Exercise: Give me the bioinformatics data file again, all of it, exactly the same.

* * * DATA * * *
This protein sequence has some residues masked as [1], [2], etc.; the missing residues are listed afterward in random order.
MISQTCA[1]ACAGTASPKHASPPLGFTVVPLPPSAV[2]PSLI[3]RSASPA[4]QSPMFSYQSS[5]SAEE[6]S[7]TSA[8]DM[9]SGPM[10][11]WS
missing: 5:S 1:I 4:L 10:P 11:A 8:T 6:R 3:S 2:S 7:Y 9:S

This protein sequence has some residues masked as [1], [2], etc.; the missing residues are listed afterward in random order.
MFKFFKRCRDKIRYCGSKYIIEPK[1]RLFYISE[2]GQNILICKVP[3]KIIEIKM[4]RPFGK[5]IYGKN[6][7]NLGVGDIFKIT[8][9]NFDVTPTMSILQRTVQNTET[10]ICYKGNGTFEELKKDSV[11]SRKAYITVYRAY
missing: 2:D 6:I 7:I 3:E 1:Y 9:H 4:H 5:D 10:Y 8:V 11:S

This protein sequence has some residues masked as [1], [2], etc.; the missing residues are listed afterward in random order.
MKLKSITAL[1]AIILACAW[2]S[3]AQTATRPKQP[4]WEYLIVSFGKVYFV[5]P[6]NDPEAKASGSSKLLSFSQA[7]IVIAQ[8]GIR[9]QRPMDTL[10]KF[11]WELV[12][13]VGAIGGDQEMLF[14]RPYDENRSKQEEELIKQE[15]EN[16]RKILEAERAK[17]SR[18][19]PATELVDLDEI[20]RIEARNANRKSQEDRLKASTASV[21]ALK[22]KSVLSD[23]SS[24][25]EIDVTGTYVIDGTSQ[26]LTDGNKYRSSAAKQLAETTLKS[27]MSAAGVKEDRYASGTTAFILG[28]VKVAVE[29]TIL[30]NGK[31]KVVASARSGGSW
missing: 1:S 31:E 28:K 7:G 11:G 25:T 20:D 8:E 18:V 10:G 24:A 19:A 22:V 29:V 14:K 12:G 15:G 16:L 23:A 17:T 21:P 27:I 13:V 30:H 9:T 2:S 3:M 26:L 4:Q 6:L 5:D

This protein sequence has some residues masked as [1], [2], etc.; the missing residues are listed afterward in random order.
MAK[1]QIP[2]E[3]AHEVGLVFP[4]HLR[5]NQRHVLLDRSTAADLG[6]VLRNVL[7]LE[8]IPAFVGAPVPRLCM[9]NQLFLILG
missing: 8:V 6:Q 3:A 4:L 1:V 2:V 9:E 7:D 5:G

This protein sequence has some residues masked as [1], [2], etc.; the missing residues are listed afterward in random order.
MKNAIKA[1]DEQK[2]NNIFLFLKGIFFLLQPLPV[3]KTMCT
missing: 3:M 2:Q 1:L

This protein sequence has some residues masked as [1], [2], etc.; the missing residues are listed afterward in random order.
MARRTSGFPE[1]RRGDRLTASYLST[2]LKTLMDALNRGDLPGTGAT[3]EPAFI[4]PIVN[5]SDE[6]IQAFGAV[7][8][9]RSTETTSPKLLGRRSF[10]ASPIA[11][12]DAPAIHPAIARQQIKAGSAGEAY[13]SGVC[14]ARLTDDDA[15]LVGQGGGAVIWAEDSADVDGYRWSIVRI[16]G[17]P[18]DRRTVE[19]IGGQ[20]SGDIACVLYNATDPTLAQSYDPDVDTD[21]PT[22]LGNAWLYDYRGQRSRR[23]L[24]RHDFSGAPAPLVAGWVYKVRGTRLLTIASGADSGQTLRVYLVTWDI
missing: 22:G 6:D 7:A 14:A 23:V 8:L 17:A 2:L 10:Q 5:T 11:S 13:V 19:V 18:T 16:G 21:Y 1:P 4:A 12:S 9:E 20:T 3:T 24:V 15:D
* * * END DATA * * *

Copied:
This protein sequence has some residues masked as [1], [2], etc.; the missing residues are listed afterward in random order.
MISQTCA[1]ACAGTASPKHASPPLGFTVVPLPPSAV[2]PSLI[3]RSASPA[4]QSPMFSYQSS[5]SAEE[6]S[7]TSA[8]DM[9]SGPM[10][11]WS
missing: 5:S 1:I 4:L 10:P 11:A 8:T 6:R 3:S 2:S 7:Y 9:S

This protein sequence has some residues masked as [1], [2], etc.; the missing residues are listed afterward in random order.
MFKFFKRCRDKIRYCGSKYIIEPK[1]RLFYISE[2]GQNILICKVP[3]KIIEIKM[4]RPFGK[5]IYGKN[6][7]NLGVGDIFKIT[8][9]NFDVTPTMSILQRTVQNTET[10]ICYKGNGTFEELKKDSV[11]SRKAYITVYRAY
missing: 2:D 6:I 7:I 3:E 1:Y 9:H 4:H 5:D 10:Y 8:V 11:S

This protein sequence has some residues masked as [1], [2], etc.; the missing residues are listed afterward in random order.
MKLKSITAL[1]AIILACAW[2]S[3]AQTATRPKQP[4]WEYLIVSFGKVYFV[5]P[6]NDPEAKASGSSKLLSFSQA[7]IVIAQ[8]GIR[9]QRPMDTL[10]KF[11]WELV[12][13]VGAIGGDQEMLF[14]RPYDENRSKQEEELIKQE[15]EN[16]RKILEAERAK[17]SR[18][19]PATELVDLDEI[20]RIEARNANRKSQEDRLKASTASV[21]ALK[22]KSVLSD[23]SS[24][25]EIDVTGTYVIDGTSQ[26]LTDGNKYRSSAAKQLAETTLKS[27]MSAAGVKEDRYASGTTAFILG[28]VKVAVE[29]TIL[30]NGK[31]KVVASARSGGSW
missing: 1:S 31:E 28:K 7:G 11:G 25:T 20:D 8:E 18:V 10:G 24:A 19:A 22:V 29:V 14:K 12:G 15:G 16:L 23:A 17:T 21:P 27:I 13:V 30:H 9:T 2:S 3:M 26:L 4:Q 6:L 5:D

This protein sequence has some residues masked as [1], [2], etc.; the missing residues are listed afterward in random order.
MAK[1]QIP[2]E[3]AHEVGLVFP[4]HLR[5]NQRHVLLDRSTAADLG[6]VLRNVL[7]LE[8]IPAFVGAPVPRLCM[9]NQLFLILG
missing: 8:V 6:Q 3:A 4:L 1:V 2:V 9:E 7:D 5:G

This protein sequence has some residues masked as [1], [2], etc.; the missing residues are listed afterward in random order.
MKNAIKA[1]DEQK[2]NNIFLFLKGIFFLLQPLPV[3]KTMCT
missing: 3:M 2:Q 1:L

This protein sequence has some residues masked as [1], [2], etc.; the missing residues are listed afterward in random order.
MARRTSGFPE[1]RRGDRLTASYLST[2]LKTLMDALNRGDLPGTGAT[3]EPAFI[4]PIVN[5]SDE[6]IQAFGAV[7][8][9]RSTETTSPKLLGRRSF[10]ASPIA[11][12]DAPAIHPAIARQQIKAGSAGEAY[13]SGVC[14]ARLTDDDA[15]LVGQGGGAVIWAEDSADVDGYRWSIVRI[16]G[17]P[18]DRRTVE[19]IGGQ[20]SGDIACVLYNATDPTLAQSYDPDVDTD[21]PT[22]LGNAWLYDYRGQRSRR[23]L[24]RHDFSGAPAPLVAGWVYKVRGTRLLTIASGADSGQTLRVYLVTWDI
missing: 22:G 6:D 7:A 14:A 23:V 8:L 17:A 2:L 10:Q 5:T 11:S 13:V 19:V 18:T 16:G 21:Y 1:P 4:A 12:S 9:E 20:T 3:T 24:V 15:D